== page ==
The right knot is easy to tie and untie and performs well in its intended use. However, learning what knots serve which purpose is the hardest part, and it takes a lot of practice to master all the knots that would prove useful in a survival scenario.
The fall was hard. Only the resiliency of youth allowed the boy to move stiffly about the narrow ledge and call for help. Passersby heard the plea. Someone appeared with a rope. Full of hope and good intentions, they lowered the lifeline to the youth. The boy grabbed hold, and his rescuers, shouting encouragement, began to haul him up the rocky cliff.
Then it happened—a nightmare all present will never shake.
The boy who’s hands were just inches from the outstretched arms of his rescuers, slipped to his death.
A life that could have been saved was lost needlessly. Had someone in the crowd known their knots, the boy would be alive and well today. A simple bowline tied at the end of the rope before lowering it would have allowed the boy to slip the loop securely around his body for a safe haul to the top.
Rope is essential to many outdoor activities, and the fellow who is unfamiliar with its qualities and use may find himself with a serious handicap. Only a fool or greenhorn figures any old knot or any old rope will do.
The Encyclopedia of Knots lists 3,668 knots while the Ashley Book of Knots contains over 4,000. These texts include every conceivable rope form known to man. They are somewhat overwhelming in that you get the impression that tying knots is a very complex procedure requiring postgraduate study and 16 technical courses to understand and master them.
The right knot for your survival
In reality, very few knots are needed and are simple to learn. An entire 100-foot, three-strand monkey bridge, for example, may be built using just one knot—the clove hitch. The key is not in knowing a little about a lot of knots, but a lot about a few knots.
Select the right knot for the task at hand and tie it correctly.
The right knot has three characteristics:
- It is easy to tie,
- It performs well in the job for which it is intended, and
- It’s easy to untie.
The wrong knot may come untied when a little strain is applied, or it may cinch down so tight that you cannot untie it.
You should know your basic knots well enough to tie blindfolded, behind your back, or with one hand. Conditions are often awkward when a knot is called for. One hand may be needed to steady yourself when the ground is too wet and slippery for a secure foothold or to hold a spar in place. Your life or that of another may very well depend on the speed in which you can tie a proper knot.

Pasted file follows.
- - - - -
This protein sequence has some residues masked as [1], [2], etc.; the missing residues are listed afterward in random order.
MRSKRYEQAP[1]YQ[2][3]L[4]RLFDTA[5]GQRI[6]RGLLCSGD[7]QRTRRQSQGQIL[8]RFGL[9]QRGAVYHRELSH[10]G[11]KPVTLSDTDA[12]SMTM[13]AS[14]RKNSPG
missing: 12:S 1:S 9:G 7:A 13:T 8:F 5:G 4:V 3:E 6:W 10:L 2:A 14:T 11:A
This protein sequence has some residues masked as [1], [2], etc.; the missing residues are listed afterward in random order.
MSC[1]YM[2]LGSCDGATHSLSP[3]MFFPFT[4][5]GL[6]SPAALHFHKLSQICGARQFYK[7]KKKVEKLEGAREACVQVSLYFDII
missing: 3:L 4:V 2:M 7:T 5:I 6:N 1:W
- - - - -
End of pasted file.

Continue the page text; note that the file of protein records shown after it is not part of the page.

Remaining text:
All knots and hitches are formed by just three methods of laying rope: bights, loops, and overhand knots. Once you get these down, you can tie any knot easily.
A bight is formed by turning the rope so that the end is parallel to the rest of the rope.
A loop is made by crossing the rope end under or over the rest of the rope.
An overhand knot is made by passing the end of the rope through the loop.
If you think of rope work as a combination of bights, loops, and overhand knots, the learning will be simplified.
Here are seven basic knots and hitches with some of their uses:
Square knot—One of the two basic knots used to join two ropes. Use the square knot when tying ropes of equal size together.
Sheet Bend—The second of the two basic joining knots. Use the sheet bend to tie two ropes of unequal size together.
Double Half-hitch—Sometimes known as two half-hitches, it is used to tie a rope to a pole or ring.
Clove Hitch—One of the most widely used knots in primitive construction work, it is used to start and finish and to lash or secure a rope to a spar or pole.
Tautline Hitch—Used to anchor a guy line to a pole or another rope. Although this knot will not slip, you can readily loosen to tighten the rope by pushing the knot up or down the standing part.
Bowline—Pronounced boe-lin, this effective knot makes the best, permanent non-slipping loop in a rope. Fundament-ally, it’s a rescue knot used to tic around yourself or someone who needs a lifeline. In wilderness construction work, the knot is often used on a safety line or to haul some-one up, down, or across an obstacle.
Timber Hitch—Used for raising logs or hauling them across the ground.
Knot For First Aid